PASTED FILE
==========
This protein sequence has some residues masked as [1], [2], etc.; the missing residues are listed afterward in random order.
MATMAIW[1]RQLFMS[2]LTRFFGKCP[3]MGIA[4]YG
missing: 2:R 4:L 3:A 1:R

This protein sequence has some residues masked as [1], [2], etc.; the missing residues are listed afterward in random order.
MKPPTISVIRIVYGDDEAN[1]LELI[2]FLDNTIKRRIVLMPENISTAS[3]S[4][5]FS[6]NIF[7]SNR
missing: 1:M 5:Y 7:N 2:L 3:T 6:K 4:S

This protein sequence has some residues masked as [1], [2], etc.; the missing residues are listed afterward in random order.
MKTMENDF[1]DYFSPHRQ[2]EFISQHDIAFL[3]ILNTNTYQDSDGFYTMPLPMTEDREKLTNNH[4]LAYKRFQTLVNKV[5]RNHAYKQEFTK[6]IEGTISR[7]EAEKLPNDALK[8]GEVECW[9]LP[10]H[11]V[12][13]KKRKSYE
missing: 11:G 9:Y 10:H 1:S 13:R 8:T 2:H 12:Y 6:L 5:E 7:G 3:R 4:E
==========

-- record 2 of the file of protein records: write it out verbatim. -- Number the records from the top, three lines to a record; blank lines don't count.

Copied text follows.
This protein sequence has some residues masked as [1], [2], etc.; the missing residues are listed afterward in random order.
MKPPTISVIRIVYGDDEAN[1]LELI[2]FLDNTIKRRIVLMPENISTAS[3]S[4][5]FS[6]NIF[7]SNR
missing: 1:M 5:Y 7:N 2:L 3:T 6:K 4:S